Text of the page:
"The Sword of Lincoln: The Army of the Potomac" by Jeffry D. Wert Simon & Schuster, 534 pp., $30 "Army of the Potomac: McClellan Takes...
“The Sword of Lincoln: The Army
of the Potomac”
by Jeffry D. Wert
Simon & Schuster, 534 pp., $30
“Army of the Potomac: McClellan Takes Command”
by Russel H. Beatie
Da Capo, 612 pp., $45
Ever valiant but always poorly led, it was an army that lost more battles than it won. But the Union Army of the Potomac finally managed to win the single battle that mattered most: the last one.
Most Read Stories
- Live updates from Inauguration Day: 1 injured in shooting at demonstration at UW WATCH
- What you need to know about Inauguration Day protests, events in Seattle
- 50,000 expected to attend Seattle women’s march day after Trump inauguration WATCH
- The Fremont Troll was outfitted with a pussyhat ahead of Saturday's Womxn's March
- Man shot during protests of Breitbart editor Milo Yiannopoulos' speech at UW; suspect arrested WATCH
Long a fertile field of study for Civil War historians, the Potomac Army and its star-crossed leadership have inspired many volumes, notably Bruce Catton’s elegant trilogy (“Lincoln’s Army,” “Glory Road,” “A Stillness at Appomattox”) written in the 1950s. Now two contemporary writers have come forward with new interpretations of the army’s history.
One of these, Jeffry D. Wert, is already a familiar figure among Civil War historians by virtue of his earlier works. “The Sword of Lincoln,” his new single-volume examination of the Army of the Potomac, “is not a detailed account of battles and campaigns,” he explains, but more a study of the army’s leadership and the attitudes of the common soldiers who served in its ranks.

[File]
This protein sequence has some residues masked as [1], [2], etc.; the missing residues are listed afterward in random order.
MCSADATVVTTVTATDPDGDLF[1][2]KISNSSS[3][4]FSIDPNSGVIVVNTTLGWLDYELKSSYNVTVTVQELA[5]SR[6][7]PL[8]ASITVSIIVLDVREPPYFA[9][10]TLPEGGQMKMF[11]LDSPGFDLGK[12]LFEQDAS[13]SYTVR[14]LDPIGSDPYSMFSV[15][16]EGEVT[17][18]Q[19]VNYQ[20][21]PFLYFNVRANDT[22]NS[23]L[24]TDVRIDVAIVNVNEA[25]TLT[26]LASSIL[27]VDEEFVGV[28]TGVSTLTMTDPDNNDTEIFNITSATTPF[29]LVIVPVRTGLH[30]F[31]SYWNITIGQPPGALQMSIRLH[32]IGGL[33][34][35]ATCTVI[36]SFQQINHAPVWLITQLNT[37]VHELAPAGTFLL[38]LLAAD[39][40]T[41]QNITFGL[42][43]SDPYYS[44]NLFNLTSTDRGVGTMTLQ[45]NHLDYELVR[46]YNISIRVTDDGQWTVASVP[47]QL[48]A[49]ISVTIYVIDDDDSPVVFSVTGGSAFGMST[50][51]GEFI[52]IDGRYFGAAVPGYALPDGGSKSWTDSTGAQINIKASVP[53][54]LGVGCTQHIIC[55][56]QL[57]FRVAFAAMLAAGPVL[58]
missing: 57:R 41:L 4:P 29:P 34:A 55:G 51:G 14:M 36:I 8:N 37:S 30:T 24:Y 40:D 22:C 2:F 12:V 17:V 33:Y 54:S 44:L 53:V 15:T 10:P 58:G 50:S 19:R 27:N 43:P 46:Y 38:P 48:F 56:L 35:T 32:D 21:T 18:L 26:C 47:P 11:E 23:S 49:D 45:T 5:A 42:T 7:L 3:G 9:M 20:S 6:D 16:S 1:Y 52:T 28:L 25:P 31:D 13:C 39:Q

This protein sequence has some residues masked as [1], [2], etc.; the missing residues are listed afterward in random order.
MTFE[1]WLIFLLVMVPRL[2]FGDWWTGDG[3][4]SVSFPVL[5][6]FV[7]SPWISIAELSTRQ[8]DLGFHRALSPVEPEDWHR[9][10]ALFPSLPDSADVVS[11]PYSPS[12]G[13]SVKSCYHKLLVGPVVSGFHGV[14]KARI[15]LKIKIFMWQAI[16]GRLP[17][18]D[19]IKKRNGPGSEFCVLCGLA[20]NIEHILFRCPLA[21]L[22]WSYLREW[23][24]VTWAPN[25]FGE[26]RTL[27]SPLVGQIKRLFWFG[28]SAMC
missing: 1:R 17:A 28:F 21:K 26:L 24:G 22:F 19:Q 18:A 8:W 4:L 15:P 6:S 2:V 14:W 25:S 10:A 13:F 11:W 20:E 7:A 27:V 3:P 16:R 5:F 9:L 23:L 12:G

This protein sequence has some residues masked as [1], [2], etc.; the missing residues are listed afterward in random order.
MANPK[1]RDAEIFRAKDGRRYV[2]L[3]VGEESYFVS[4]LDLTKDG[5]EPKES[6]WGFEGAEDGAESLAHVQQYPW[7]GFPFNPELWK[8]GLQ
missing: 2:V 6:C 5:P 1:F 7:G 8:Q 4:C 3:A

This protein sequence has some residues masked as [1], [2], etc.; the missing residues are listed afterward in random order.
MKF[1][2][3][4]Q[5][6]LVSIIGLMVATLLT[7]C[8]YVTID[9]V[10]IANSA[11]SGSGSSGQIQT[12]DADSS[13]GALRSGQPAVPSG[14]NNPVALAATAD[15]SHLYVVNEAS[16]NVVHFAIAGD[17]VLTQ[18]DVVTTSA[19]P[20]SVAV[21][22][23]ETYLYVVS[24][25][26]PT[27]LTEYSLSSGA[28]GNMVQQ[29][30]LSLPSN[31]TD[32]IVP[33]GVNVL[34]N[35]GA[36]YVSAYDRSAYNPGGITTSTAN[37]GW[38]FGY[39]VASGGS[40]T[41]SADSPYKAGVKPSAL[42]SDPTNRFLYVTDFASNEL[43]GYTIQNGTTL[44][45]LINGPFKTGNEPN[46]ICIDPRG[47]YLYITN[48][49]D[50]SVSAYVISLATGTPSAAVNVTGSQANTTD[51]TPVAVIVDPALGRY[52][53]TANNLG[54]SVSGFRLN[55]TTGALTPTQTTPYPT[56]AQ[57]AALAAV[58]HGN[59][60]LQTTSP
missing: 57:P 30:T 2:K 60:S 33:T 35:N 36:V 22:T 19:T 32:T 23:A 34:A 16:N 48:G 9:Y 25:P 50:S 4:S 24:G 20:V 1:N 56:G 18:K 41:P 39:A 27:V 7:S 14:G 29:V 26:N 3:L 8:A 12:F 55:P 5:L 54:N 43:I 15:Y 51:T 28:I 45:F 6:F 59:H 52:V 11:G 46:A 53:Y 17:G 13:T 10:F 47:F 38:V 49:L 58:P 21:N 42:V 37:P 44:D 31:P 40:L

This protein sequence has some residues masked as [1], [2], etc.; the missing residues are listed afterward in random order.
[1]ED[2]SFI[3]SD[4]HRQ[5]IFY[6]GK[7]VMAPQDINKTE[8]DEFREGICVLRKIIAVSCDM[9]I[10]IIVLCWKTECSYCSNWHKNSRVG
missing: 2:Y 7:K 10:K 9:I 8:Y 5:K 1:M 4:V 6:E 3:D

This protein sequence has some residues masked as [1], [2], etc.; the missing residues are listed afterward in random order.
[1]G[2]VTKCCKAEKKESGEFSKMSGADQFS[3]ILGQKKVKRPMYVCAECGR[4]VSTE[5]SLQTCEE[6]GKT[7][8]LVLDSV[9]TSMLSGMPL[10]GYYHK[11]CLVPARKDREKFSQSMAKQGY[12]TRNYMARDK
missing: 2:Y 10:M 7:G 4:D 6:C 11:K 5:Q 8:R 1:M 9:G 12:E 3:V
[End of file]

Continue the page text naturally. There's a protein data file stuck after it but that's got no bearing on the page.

“The men who led the army remain some of the most controversial generals in American history,” Wert writes. “In the hands of Irvin McDowell, George B. McClellan, Ambrose E. Burnside, Joseph Hooker and George G. Meade, the army compiled a record of more defeats than victories. The army’s senior leadership was cursed with internal dissension, political intrigue, and ineptness at times.”
McClellan comes in for the closest look. “He forged the army, gave it an identity, instilled in the men a belief in themselves that would go deep into the marrow of the army, and possessed its soul,” Wert says. But once the army was ready to fight, McClellan was reluctant to use it. Wert joins other historians in faulting him for this and other failings: exaggerating the size of forces arrayed against him, being timid and slow, avoiding responsibility for his own mistakes, and behaving with incredible petulance toward his superiors, especially Abraham Lincoln.
Lincoln eventually replaced McClellan with the inept Burnside, the enigmatic Hooker and the deliberate Meade, and all three come in for probing examinations in this book. But Wert makes it clear the real backbone of the Army of the Potomac was always the men in the ranks, whose courage and bravery repeatedly transcended the failures of their commanders. Lincoln’s Sword, as Wert calls the army, was always sharp, but those who wielded it — the generals — were nearly always dull.
Wert offers a fast-paced narrative spiced with just the right amount of detail, and it’s no criticism to say his prose falls short of Bruce Catton’s eloquence. Few writers have ever been able to achieve that level, although Wert sometimes comes close.
Russel H. Beatie’s “Army of the Potomac,” one of a projected multi-volume series, covers the period from September 1861 to February 1862, when McClellan was in command of the Army of the Potomac. Not surprisingly, McClellan is the central figure of the book.
Beatie is an attorney, not a historian, and it shows. He argues McClellan deserves more of a fair shake than he’s gotten from most historians, and while that might be true, Beatie ignores massive evidence to the contrary when he asserts McClellan clearly saw the solution to most military problems and was simply misunderstood by those who criticized him.
But he doesn’t portray McClellan as a hero, either. Beatie chides him for favoring “form over substance,” for being “childish and immature” and for having a “cavalier attitude toward orders that conflicted with his judgment.” These contradictory observations make it difficult for readers to tell just exactly where Beatie stands on the issue of McClellan’s generalship.
The text is hampered by numerous distracting footnotes; it would have been far better for these to have been placed at the back of the book. A zealous editor also could have helped by cutting through reams of barely relevant material. Nevertheless, readers willing to wade through all this stuff will eventually be rewarded with accounts of several of the Army of the Potomac’s minor actions usually overlooked by historians.